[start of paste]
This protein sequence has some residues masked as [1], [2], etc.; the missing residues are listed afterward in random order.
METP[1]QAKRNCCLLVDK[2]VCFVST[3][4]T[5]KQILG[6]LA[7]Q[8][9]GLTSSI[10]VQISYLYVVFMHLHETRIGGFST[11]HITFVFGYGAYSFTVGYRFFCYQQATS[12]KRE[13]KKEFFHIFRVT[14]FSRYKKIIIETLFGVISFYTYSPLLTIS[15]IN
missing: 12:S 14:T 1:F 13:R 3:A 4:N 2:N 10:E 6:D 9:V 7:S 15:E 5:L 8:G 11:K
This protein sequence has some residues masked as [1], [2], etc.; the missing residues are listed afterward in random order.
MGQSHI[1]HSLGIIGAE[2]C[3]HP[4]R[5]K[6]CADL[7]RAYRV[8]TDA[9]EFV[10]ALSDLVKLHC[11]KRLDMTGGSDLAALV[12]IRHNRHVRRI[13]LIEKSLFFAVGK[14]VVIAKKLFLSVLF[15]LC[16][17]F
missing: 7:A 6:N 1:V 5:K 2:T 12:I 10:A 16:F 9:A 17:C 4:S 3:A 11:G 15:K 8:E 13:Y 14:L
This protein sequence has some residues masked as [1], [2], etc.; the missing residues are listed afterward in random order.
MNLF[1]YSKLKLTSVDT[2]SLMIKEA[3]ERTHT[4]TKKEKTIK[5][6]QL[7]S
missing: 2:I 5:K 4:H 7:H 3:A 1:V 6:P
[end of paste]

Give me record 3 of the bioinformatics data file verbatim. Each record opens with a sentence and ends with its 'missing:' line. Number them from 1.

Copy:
This protein sequence has some residues masked as [1], [2], etc.; the missing residues are listed afterward in random order.
MNLF[1]YSKLKLTSVDT[2]SLMIKEA[3]ERTHT[4]TKKEKTIK[5][6]QL[7]S
missing: 2:I 5:K 4:H 7:H 3:A 1:V 6:P